Follow-up to ICALEO 2015
The Laser Institute of America’s ICALEO conference in Atlanta last week drew over 400 people from over 30 countries.
The Laser Institute of America (LIA)’s ICALEO conference in Atlanta last week drew over 400 people from over 30 countries. As usual, attendees were heavily skewed toward non-US citizens, with China in particular sending a strong delegation. The heavy foreign attendance is great on the one hand. This conference has become the worldwide go-to event for the principal movers and shakers in the laser industry. On the other hand, it is a bit sad that there are not more US attendees, and that especially applies to students. Maybe it is an issue of funding? It does cost some money to attend the event—for travel expenses and for missed time on the job—but even in venues where there are local universities involved in lasers, there does not seem to be any increase in student participation. Ways are being discussed at LIA to address this, including discounted or free enticements for students. Regardless of the success of this venture, it is clear that the LIA is actually, official name notwithstanding, the Laser Institute of the World.
Once again at ICALEO, processing of carbon fiber-reinforced polymers (CFRPs) and glass were hot topics in the Microprocessing conference. One paper in particular presented by Spectra-Physics in Germany showed high-speed cutting of linear and irregularly shaped glass using a reasonably low-power femtosecond laser (SP Spirit). In addition to the two application areas above, a lot of time in the Microprocessing conference was spent on applications of ultrafast lasers, both picosecond and femtosecond. It is pretty amazing at all the new work being done with these cool laser sources.
The Business Forum started with ILS editor-in-chief Dave Belforte talking about the worldwide status of the laser industry. The bottom line is that things are not bad, but there are some major concerns, including the situation at Volkswagen (and possibly other auto makers) and also the economy in China, which could—and possibly will—have adverse effects on the worldwide economies during 2016. Two areas that appear to be well poised for growth are fiber lasers, which continue to generate strong sales, and ultrafast lasers. Other speakers gave interesting perspectives into the founding, working, operating, and (in a few cases) the selling of a small business. For a conference that is primarily "academic," this Business Forum is a very nice compliment, as there are many small business owners/entrepreneurs and future small business owners/entrepreneurs in attendance.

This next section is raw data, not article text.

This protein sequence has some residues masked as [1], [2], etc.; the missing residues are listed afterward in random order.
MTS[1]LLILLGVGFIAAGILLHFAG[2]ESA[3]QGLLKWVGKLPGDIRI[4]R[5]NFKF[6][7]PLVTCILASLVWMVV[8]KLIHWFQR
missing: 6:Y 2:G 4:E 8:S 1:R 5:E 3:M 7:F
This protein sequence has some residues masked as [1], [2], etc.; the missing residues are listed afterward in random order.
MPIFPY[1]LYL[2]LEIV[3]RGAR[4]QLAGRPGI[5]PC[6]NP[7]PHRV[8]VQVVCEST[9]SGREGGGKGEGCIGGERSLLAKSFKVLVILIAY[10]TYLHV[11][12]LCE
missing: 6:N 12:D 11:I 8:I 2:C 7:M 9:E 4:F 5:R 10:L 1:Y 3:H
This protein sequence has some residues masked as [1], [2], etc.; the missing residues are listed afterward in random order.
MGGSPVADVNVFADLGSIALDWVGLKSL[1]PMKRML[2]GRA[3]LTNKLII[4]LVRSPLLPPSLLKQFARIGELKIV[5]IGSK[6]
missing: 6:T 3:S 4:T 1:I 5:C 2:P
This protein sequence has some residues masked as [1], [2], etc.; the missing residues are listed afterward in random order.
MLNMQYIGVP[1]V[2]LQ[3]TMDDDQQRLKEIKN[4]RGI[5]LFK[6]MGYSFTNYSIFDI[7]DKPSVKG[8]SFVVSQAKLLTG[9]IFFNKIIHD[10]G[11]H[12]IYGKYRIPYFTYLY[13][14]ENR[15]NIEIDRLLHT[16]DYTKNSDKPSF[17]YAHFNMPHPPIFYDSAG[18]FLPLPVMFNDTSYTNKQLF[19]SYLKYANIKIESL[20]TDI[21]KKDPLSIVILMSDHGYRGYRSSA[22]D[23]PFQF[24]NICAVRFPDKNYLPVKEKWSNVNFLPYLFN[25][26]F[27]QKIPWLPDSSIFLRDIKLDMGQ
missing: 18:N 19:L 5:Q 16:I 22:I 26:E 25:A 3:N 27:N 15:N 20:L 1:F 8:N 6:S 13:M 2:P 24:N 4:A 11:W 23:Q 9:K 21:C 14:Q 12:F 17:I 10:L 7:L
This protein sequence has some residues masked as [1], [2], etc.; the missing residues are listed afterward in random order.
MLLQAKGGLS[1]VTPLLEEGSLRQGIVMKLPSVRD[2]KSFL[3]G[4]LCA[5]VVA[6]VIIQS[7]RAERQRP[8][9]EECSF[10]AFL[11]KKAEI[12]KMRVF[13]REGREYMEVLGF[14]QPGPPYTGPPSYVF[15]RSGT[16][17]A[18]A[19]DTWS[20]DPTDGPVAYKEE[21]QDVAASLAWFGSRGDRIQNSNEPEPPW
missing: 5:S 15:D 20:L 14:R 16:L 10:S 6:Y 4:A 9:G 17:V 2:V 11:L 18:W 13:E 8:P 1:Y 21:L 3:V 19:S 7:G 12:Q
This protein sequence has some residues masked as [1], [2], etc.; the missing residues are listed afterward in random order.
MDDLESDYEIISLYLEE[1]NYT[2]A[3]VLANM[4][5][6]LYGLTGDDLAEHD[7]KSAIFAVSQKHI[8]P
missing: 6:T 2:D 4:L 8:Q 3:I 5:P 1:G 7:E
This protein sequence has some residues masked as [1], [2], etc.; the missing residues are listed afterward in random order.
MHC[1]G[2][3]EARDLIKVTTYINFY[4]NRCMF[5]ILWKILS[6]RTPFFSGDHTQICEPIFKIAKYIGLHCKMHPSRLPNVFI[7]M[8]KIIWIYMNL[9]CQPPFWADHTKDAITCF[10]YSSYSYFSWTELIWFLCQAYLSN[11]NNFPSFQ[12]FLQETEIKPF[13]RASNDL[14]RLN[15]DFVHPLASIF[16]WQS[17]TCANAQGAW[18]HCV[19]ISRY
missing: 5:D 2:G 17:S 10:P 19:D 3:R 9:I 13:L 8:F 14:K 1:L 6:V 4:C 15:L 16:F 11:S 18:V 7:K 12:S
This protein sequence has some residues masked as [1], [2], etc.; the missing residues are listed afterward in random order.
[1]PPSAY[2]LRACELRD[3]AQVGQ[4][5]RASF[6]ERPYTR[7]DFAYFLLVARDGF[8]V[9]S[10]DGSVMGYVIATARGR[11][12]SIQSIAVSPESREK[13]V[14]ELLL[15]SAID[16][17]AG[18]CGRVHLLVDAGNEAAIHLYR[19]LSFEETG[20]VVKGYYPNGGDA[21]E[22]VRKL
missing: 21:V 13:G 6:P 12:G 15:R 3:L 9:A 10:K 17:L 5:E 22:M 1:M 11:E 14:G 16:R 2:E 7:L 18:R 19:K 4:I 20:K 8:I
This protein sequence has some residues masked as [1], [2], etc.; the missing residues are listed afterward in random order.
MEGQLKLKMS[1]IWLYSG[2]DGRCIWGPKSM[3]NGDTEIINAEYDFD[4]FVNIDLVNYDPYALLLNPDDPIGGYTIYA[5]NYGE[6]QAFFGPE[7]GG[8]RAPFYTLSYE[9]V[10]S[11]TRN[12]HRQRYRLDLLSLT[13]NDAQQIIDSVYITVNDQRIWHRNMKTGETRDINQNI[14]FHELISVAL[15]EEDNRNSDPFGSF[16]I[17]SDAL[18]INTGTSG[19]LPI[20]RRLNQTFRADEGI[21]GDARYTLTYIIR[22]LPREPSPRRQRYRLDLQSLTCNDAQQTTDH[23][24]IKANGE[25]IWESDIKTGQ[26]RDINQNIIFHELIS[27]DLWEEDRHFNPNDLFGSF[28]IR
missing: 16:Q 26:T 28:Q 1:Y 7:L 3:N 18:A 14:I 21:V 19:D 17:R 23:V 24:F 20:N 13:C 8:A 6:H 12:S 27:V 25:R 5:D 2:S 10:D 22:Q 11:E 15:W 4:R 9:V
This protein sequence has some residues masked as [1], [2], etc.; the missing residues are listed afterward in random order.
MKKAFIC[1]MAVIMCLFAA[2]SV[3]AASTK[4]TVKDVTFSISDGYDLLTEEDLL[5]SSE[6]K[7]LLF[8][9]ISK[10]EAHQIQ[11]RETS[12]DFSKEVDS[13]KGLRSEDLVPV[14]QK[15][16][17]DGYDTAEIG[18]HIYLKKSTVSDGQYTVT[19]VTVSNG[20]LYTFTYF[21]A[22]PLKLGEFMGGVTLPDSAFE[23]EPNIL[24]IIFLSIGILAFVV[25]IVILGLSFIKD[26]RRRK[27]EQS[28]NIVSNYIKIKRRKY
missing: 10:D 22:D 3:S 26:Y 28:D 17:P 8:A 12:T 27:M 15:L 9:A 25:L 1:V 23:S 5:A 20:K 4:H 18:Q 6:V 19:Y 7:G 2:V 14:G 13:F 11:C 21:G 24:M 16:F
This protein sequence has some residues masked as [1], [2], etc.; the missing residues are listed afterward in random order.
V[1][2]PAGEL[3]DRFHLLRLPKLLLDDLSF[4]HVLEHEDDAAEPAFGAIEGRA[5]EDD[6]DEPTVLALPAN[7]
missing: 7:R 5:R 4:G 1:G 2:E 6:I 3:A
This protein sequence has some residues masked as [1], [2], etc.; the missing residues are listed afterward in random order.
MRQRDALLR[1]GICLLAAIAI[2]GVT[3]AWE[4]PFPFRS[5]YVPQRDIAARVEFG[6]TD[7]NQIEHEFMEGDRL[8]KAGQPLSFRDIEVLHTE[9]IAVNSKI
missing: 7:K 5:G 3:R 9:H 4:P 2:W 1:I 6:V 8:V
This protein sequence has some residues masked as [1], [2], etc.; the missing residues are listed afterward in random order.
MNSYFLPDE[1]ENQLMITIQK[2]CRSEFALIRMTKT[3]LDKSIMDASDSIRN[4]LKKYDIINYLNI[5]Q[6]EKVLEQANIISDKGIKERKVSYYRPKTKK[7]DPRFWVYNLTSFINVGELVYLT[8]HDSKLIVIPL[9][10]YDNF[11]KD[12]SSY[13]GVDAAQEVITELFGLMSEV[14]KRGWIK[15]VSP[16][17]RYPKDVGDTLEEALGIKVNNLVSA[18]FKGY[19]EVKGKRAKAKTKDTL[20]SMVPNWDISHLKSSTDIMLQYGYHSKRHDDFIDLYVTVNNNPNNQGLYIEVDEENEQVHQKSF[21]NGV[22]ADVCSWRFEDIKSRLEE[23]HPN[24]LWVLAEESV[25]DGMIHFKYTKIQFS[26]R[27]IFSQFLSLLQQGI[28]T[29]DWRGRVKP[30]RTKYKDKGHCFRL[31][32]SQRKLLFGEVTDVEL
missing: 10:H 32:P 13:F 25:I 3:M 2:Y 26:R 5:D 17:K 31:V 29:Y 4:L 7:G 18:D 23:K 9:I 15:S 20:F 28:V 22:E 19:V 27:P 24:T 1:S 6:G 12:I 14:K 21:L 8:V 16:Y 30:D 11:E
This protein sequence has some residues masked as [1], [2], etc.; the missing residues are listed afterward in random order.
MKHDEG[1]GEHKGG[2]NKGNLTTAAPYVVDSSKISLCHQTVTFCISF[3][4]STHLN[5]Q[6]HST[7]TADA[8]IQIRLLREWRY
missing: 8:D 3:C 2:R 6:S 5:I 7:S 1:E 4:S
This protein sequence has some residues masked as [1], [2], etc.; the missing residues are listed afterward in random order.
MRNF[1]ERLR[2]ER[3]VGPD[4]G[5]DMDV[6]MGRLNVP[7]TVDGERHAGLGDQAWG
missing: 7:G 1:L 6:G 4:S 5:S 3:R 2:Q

Finally, I have a perhaps-amusing and certainly humanizing anecdote to relate. The Keynote Speaker at the Opening Plenary Session was Prof. Ellen Townes-Anderson, one of four daughters of laser pioneer and Nobel Prize Winner Professor Charles Townes, who presented her research involving the use of laser tweezers. I should also point out that her uncle was Professor Arthur Schawlow, another laser pioneer and Nobel Prize recipient (the LIA Schawlow Award is named after him). I had the chance to talk to her and the other (all female!) Plenary Speakers at lunch, and it was quite humanizing to hear her refer to these famous guys (without whom I may not even have a job!) as Dad and Uncle Art.
Next year, the event will be back in San Diego. Who does not want to go there? We all hope to see YOU there! I am off next week to MDM in Minneapolis and the following week to Fabtech in Chicago with Dave Belforte. If you are at any of these venues, let’s chat.
I am always interested in hearing your thoughts concerning laser micromachining, the laser industry, comments on entrepreneurial endeavors, etc. AND … we are always looking for fresh, publishable material. Please feel free to contact me at email@example.com.